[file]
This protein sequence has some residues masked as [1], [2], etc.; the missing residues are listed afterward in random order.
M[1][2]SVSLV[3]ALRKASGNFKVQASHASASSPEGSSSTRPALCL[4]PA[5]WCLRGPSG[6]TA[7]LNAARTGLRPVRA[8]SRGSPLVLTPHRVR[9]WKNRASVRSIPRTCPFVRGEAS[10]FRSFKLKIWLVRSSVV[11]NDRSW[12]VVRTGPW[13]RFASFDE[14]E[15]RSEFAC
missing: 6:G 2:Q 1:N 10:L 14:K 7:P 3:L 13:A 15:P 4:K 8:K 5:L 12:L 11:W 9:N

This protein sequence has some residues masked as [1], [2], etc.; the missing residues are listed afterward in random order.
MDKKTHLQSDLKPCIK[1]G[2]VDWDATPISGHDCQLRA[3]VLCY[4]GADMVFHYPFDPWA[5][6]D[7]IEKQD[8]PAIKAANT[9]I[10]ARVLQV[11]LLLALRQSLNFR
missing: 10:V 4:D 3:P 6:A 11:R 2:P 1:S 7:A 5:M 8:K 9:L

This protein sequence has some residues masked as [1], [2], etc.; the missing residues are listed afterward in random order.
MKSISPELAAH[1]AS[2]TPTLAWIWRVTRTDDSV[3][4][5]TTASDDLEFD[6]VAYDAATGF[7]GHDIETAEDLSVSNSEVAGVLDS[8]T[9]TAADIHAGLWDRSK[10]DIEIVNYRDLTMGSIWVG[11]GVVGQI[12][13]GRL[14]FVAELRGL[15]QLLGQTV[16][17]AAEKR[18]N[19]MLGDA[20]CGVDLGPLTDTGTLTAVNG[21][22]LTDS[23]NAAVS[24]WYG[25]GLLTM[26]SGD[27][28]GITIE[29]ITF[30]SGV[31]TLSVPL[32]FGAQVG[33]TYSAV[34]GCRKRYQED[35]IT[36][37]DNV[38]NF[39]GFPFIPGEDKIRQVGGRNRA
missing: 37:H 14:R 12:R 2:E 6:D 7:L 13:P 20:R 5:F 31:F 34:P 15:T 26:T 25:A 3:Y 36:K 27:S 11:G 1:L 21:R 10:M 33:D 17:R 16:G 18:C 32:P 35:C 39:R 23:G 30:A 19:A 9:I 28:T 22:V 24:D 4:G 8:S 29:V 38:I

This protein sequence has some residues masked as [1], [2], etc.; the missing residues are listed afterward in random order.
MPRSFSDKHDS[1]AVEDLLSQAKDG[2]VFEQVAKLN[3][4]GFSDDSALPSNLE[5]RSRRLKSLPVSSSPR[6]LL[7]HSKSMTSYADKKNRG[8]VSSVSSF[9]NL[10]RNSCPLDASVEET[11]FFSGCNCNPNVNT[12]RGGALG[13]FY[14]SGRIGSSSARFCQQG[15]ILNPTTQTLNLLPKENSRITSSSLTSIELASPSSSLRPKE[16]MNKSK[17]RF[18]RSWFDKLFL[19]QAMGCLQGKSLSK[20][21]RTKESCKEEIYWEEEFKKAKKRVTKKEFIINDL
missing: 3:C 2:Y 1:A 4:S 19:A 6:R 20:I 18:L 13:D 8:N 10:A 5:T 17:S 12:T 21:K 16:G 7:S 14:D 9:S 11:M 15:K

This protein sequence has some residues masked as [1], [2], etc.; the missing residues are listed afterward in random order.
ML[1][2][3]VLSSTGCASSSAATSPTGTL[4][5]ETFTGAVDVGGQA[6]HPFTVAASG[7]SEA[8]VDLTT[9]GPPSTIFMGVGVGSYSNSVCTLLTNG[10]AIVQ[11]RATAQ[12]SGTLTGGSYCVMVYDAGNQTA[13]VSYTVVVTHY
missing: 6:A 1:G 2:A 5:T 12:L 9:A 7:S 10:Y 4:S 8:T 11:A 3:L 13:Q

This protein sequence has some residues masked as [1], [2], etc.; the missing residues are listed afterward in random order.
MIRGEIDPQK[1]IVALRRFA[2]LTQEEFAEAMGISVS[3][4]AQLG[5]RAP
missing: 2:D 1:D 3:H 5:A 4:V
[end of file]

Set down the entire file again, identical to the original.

This protein sequence has some residues masked as [1], [2], etc.; the missing residues are listed afterward in random order.
M[1][2]SVSLV[3]ALRKASGNFKVQASHASASSPEGSSSTRPALCL[4]PA[5]WCLRGPSG[6]TA[7]LNAARTGLRPVRA[8]SRGSPLVLTPHRVR[9]WKNRASVRSIPRTCPFVRGEAS[10]FRSFKLKIWLVRSSVV[11]NDRSW[12]VVRTGPW[13]RFASFDE[14]E[15]RSEFAC
missing: 6:G 2:Q 1:N 10:L 14:K 7:P 3:L 13:A 15:P 4:K 8:K 5:L 12:L 11:W 9:N

This protein sequence has some residues masked as [1], [2], etc.; the missing residues are listed afterward in random order.
MDKKTHLQSDLKPCIK[1]G[2]VDWDATPISGHDCQLRA[3]VLCY[4]GADMVFHYPFDPWA[5][6]D[7]IEKQD[8]PAIKAANT[9]I[10]ARVLQV[11]LLLALRQSLNFR
missing: 10:V 4:D 3:P 6:A 11:R 2:P 1:S 7:A 5:M 8:K 9:L

This protein sequence has some residues masked as [1], [2], etc.; the missing residues are listed afterward in random order.
MKSISPELAAH[1]AS[2]TPTLAWIWRVTRTDDSV[3][4][5]TTASDDLEFD[6]VAYDAATGF[7]GHDIETAEDLSVSNSEVAGVLDS[8]T[9]TAADIHAGLWDRSK[10]DIEIVNYRDLTMGSIWVG[11]GVVGQI[12][13]GRL[14]FVAELRGL[15]QLLGQTV[16][17]AAEKR[18]N[19]MLGDA[20]CGVDLGPLTDTGTLTAVNG[21][22]LTDS[23]NAAVS[24]WYG[25]GLLTM[26]SGD[27][28]GITIE[29]ITF[30]SGV[31]TLSVPL[32]FGAQVG[33]TYSAV[34]GCRKRYQED[35]IT[36][37]DNV[38]NF[39]GFPFIPGEDKIRQVGGRNRA
missing: 37:H 14:R 12:R 2:E 6:D 7:L 13:P 20:R 5:F 31:F 34:P 15:T 26:T 25:A 3:Y 36:K 27:S 11:G 1:L 21:R 10:M 33:D 17:R 16:G 18:C 32:P 35:C 39:R 23:G 30:A 19:A 9:I 28:T 22:V 24:D 4:G 8:S 29:V 38:I

This protein sequence has some residues masked as [1], [2], etc.; the missing residues are listed afterward in random order.
MPRSFSDKHDS[1]AVEDLLSQAKDG[2]VFEQVAKLN[3][4]GFSDDSALPSNLE[5]RSRRLKSLPVSSSPR[6]LL[7]HSKSMTSYADKKNRG[8]VSSVSSF[9]NL[10]RNSCPLDASVEET[11]FFSGCNCNPNVNT[12]RGGALG[13]FY[14]SGRIGSSSARFCQQG[15]ILNPTTQTLNLLPKENSRITSSSLTSIELASPSSSLRPKE[16]MNKSK[17]RF[18]RSWFDKLFL[19]QAMGCLQGKSLSK[20][21]RTKESCKEEIYWEEEFKKAKKRVTKKEFIINDL
missing: 3:C 2:Y 1:A 4:S 19:A 6:R 20:I 18:L 13:D 8:N 10:A 5:T 17:S 12:T 21:K 16:G 7:S 14:D 9:S 11:M 15:K

This protein sequence has some residues masked as [1], [2], etc.; the missing residues are listed afterward in random order.
ML[1][2][3]VLSSTGCASSSAATSPTGTL[4][5]ETFTGAVDVGGQA[6]HPFTVAASG[7]SEA[8]VDLTT[9]GPPSTIFMGVGVGSYSNSVCTLLTNG[10]AIVQ[11]RATAQ[12]SGTLTGGSYCVMVYDAGNQTA[13]VSYTVVVTHY
missing: 6:A 1:G 2:A 5:T 12:L 9:A 7:S 10:Y 4:S 8:T 11:A 3:L 13:Q

This protein sequence has some residues masked as [1], [2], etc.; the missing residues are listed afterward in random order.
MIRGEIDPQK[1]IVALRRFA[2]LTQEEFAEAMGISVS[3][4]AQLG[5]RAP
missing: 2:D 1:D 3:H 5:A 4:V